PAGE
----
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A scene from the Italian countryside that inspired associate professor of music Brendan McConville.

Associate Professor Brendan McConville has returned to UT after spending six months in Italy, but the sounds of the Italian countryside continue to resonate in his work.

Associate Professor of Music Brendan McConville in Italy in 2016.
Associate Professor of Music Brendan McConville in Italy in 2016.

McConville, who teaches music theory and composition, received a Fulbright grant that allowed him to spend the spring semester and the summer teaching and doing research in Italy. While there, he traveled the countryside, researching Italian poet Gabriele D’Annunzio and recording sounds in the local towns.

D’Annunzio’s four-part poem “La Pioggia nel Pineto” (“The Rain in the Pine Forest”) inspired McConville to compose a thirty-minute four-movement piece for soprano, tenor, piano, and live, fixed electronic sounds. The composition premiered to a large audience at the Villa Paris in Roseto degli Abruzzi in Abruzzo.

McConville said plans for more performances are in the works as he continues to work alongside musicians to record a commercial release of “La Pioggia.”

The idea for the project was born many years ago when McConville’s wife, Annachiara Mariani of UT’s Department of Modern Foreign Languages and Literatures, introduced him to the works of D’Annunzio.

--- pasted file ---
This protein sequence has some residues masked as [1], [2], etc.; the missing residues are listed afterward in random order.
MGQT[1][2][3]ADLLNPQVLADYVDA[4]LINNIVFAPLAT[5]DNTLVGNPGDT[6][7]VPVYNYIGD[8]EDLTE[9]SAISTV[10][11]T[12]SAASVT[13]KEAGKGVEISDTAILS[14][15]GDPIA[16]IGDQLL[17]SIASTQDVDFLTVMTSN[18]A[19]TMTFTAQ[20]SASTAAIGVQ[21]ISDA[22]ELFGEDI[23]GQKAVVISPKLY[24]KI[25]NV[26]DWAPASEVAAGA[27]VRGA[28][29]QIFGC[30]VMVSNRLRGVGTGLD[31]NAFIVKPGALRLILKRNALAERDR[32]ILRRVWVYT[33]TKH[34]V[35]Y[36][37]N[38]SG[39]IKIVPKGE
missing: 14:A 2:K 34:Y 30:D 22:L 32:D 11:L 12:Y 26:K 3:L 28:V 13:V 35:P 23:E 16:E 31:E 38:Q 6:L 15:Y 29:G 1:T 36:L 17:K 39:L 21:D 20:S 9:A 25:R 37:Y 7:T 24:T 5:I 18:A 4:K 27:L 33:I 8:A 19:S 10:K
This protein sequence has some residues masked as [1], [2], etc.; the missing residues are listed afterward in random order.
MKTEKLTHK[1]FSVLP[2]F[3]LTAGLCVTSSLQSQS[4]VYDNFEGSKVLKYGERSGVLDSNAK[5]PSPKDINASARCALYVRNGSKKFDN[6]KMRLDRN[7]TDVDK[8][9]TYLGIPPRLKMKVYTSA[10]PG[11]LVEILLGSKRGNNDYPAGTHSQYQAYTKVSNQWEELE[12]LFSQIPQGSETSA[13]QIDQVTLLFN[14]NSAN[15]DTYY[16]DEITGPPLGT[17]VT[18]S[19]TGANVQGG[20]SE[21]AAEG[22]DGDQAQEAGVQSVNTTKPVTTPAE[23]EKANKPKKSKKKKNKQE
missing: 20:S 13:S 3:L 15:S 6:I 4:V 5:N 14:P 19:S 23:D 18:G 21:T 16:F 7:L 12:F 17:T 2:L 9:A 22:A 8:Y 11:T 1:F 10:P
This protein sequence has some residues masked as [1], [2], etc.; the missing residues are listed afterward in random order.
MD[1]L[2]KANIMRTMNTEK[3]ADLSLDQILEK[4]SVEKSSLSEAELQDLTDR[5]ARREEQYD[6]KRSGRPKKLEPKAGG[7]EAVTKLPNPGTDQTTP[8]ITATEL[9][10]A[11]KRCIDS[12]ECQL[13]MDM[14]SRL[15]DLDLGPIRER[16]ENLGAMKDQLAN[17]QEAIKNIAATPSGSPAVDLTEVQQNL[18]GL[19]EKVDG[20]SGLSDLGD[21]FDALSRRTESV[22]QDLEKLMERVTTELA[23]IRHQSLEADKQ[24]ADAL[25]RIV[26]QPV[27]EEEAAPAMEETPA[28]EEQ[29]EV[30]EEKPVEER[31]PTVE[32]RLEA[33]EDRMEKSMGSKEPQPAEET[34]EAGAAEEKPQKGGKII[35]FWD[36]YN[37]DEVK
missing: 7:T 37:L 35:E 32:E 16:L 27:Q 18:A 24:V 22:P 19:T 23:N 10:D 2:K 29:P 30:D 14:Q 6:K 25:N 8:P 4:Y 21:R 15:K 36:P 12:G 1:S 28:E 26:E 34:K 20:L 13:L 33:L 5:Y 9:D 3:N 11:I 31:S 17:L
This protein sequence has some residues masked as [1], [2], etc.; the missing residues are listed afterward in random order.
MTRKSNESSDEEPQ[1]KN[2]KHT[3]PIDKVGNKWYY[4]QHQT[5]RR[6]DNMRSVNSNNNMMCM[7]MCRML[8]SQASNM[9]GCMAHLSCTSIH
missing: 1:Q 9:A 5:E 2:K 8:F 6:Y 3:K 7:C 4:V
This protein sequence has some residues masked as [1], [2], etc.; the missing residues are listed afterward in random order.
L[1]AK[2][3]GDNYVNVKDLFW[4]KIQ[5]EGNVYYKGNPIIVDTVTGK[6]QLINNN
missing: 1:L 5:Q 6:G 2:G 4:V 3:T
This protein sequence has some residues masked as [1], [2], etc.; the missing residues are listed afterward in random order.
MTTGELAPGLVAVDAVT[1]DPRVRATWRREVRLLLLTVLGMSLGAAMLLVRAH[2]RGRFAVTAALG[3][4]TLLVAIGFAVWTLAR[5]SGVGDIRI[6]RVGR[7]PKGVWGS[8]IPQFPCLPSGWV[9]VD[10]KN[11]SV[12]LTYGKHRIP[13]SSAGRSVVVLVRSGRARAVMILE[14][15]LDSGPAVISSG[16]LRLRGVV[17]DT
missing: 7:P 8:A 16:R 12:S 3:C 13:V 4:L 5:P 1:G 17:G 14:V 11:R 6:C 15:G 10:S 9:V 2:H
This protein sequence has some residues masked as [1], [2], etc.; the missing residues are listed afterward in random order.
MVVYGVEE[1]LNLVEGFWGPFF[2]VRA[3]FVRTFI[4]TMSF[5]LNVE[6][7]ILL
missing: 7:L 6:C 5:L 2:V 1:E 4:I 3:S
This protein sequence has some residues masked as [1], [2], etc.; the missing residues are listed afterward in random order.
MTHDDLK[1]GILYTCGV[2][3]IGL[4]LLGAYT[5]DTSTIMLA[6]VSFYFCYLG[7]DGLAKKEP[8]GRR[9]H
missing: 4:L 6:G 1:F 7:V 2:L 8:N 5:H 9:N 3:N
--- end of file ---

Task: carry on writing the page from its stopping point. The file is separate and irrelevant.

“The poetry I studied is naturally melodic,” McConville said. “The verses are filled with linguistic beauty and clever devices.”

McConville was particularly fascinated with “La Pioggia nel Pineto.”  Researching D’Annunzio, McConville began recording sound samples in regions all across Italy. He traveled to and around areas including Abruzzo, Tuscany, and the town of Pescara, recording sounds of the rain and the pine forests neighboring D’Annunzio’s home—the place that inspired many of the poet’s works.

“I recorded sound samples from Abruzzo and Tuscany and integrated the sounds into the background canvas of a setting of ‘La Pioggia nel Pineto,'” McConville said.

From these recordings and his studies, he worked to put the poet’s words to music.

“I studied the poet’s text carefully and thought about what sounds, both natural and electronic, might best paint the words,” he said. “The goal was to fuse the natural sounds of Italy and specifically Abruzzo with the eloquent and expressive text.”

While in Pescara, McConville also taught a seminar titled Recent American Compositional Trends and Analysis at the Conservatorio Luisa D’Annunzio, named after the poet’s mother. He introduced young composers to what he’s learned about writing music over his years as a musician, professor, and composer.

Reflecting on his time in Italy, McConville said, “It was an invaluable experience that provided me with an opportunity to collaborate with new colleagues, teach in a very different setting, and develop many creative ideas.”

McConville, who has a doctorate in music theory and composition from Rutgers University and has worked at UT since 2007, is an expert in twentieth-century music analysis and the use of emerging technologies in teaching music theory. He has published in a number of music journals, and his recordings are available from ERMmedia and Navona Records.

C O N T A C T:

Amy Blakely (865-974-5034,